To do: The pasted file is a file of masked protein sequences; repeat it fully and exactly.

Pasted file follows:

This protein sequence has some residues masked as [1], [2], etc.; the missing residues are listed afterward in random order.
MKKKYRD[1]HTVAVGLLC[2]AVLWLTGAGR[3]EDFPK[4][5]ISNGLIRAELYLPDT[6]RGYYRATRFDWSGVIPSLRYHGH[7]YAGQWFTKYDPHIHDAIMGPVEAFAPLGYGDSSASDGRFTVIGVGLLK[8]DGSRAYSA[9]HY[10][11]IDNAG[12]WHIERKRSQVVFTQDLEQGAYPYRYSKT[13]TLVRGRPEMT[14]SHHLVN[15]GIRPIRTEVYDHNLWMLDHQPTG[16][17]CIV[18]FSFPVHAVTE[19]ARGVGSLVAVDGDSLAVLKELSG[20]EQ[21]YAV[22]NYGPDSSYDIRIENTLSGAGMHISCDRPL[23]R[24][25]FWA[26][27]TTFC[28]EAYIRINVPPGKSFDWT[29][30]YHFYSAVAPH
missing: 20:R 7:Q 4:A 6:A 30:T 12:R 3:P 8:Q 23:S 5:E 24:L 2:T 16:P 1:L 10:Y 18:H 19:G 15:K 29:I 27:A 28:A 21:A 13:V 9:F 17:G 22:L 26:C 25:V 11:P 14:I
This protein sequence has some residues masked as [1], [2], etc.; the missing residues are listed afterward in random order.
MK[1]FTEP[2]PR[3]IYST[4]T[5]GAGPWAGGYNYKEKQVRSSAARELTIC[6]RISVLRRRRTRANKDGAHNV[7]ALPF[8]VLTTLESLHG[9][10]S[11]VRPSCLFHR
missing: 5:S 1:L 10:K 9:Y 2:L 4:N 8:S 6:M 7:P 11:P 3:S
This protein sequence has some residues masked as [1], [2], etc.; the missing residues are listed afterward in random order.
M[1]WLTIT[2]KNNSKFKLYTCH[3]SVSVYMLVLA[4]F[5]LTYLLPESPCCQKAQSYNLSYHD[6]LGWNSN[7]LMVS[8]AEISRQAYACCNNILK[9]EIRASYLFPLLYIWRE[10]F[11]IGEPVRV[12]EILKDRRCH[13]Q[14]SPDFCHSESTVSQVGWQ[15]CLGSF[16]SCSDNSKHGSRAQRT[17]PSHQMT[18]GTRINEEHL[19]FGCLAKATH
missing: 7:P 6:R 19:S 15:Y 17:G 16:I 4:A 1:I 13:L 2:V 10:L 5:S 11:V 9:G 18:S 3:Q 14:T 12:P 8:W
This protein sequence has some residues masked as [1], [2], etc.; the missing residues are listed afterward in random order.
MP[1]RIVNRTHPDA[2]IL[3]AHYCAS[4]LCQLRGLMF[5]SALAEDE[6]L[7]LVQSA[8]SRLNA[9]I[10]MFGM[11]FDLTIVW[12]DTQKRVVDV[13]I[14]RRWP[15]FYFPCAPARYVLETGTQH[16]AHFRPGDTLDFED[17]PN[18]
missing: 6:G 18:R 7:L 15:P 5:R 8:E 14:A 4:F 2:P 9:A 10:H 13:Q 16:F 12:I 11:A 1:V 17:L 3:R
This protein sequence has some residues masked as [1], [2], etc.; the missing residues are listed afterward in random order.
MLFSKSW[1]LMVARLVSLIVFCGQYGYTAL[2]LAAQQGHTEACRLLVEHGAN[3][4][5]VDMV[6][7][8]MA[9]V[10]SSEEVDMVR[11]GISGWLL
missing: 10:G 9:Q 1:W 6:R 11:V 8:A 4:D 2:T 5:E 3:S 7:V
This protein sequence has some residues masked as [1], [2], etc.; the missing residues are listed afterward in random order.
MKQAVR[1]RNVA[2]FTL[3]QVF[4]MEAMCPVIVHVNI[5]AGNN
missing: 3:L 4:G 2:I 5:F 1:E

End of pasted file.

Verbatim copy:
This protein sequence has some residues masked as [1], [2], etc.; the missing residues are listed afterward in random order.
MKKKYRD[1]HTVAVGLLC[2]AVLWLTGAGR[3]EDFPK[4][5]ISNGLIRAELYLPDT[6]RGYYRATRFDWSGVIPSLRYHGH[7]YAGQWFTKYDPHIHDAIMGPVEAFAPLGYGDSSASDGRFTVIGVGLLK[8]DGSRAYSA[9]HY[10][11]IDNAG[12]WHIERKRSQVVFTQDLEQGAYPYRYSKT[13]TLVRGRPEMT[14]SHHLVN[15]GIRPIRTEVYDHNLWMLDHQPTG[16][17]CIV[18]FSFPVHAVTE[19]ARGVGSLVAVDGDSLAVLKELSG[20]EQ[21]YAV[22]NYGPDSSYDIRIENTLSGAGMHISCDRPL[23]R[24][25]FWA[26][27]TTFC[28]EAYIRINVPPGKSFDWT[29][30]YHFYSAVAPH
missing: 20:R 7:Q 4:A 6:A 30:T 12:R 3:P 8:Q 23:S 5:E 24:L 2:T 16:P 1:L 10:Y 18:H 19:G 15:K 29:I 27:A 28:A 21:A 13:V 9:F 17:G 22:L 26:C 25:V 11:P 14:I
This protein sequence has some residues masked as [1], [2], etc.; the missing residues are listed afterward in random order.
MK[1]FTEP[2]PR[3]IYST[4]T[5]GAGPWAGGYNYKEKQVRSSAARELTIC[6]RISVLRRRRTRANKDGAHNV[7]ALPF[8]VLTTLESLHG[9][10]S[11]VRPSCLFHR
missing: 5:S 1:L 10:K 9:Y 2:L 4:N 8:S 6:M 7:P 11:P 3:S
This protein sequence has some residues masked as [1], [2], etc.; the missing residues are listed afterward in random order.
M[1]WLTIT[2]KNNSKFKLYTCH[3]SVSVYMLVLA[4]F[5]LTYLLPESPCCQKAQSYNLSYHD[6]LGWNSN[7]LMVS[8]AEISRQAYACCNNILK[9]EIRASYLFPLLYIWRE[10]F[11]IGEPVRV[12]EILKDRRCH[13]Q[14]SPDFCHSESTVSQVGWQ[15]CLGSF[16]SCSDNSKHGSRAQRT[17]PSHQMT[18]GTRINEEHL[19]FGCLAKATH
missing: 7:P 6:R 19:S 15:Y 17:G 16:I 4:A 1:I 13:L 2:V 10:L 5:S 11:V 9:G 18:S 3:Q 14:T 12:P 8:W
This protein sequence has some residues masked as [1], [2], etc.; the missing residues are listed afterward in random order.
MP[1]RIVNRTHPDA[2]IL[3]AHYCAS[4]LCQLRGLMF[5]SALAEDE[6]L[7]LVQSA[8]SRLNA[9]I[10]MFGM[11]FDLTIVW[12]DTQKRVVDV[13]I[14]RRWP[15]FYFPCAPARYVLETGTQH[16]AHFRPGDTLDFED[17]PN[18]
missing: 6:G 18:R 7:L 15:P 5:R 8:E 14:A 4:F 2:P 9:A 10:H 13:Q 16:F 12:I 11:A 1:V 17:L 3:R
This protein sequence has some residues masked as [1], [2], etc.; the missing residues are listed afterward in random order.
MLFSKSW[1]LMVARLVSLIVFCGQYGYTAL[2]LAAQQGHTEACRLLVEHGAN[3][4][5]VDMV[6][7][8]MA[9]V[10]SSEEVDMVR[11]GISGWLL
missing: 10:G 9:Q 1:W 6:R 11:V 8:A 4:D 2:T 5:E 3:S 7:V
This protein sequence has some residues masked as [1], [2], etc.; the missing residues are listed afterward in random order.
MKQAVR[1]RNVA[2]FTL[3]QVF[4]MEAMCPVIVHVNI[5]AGNN
missing: 3:L 4:G 2:I 5:F 1:E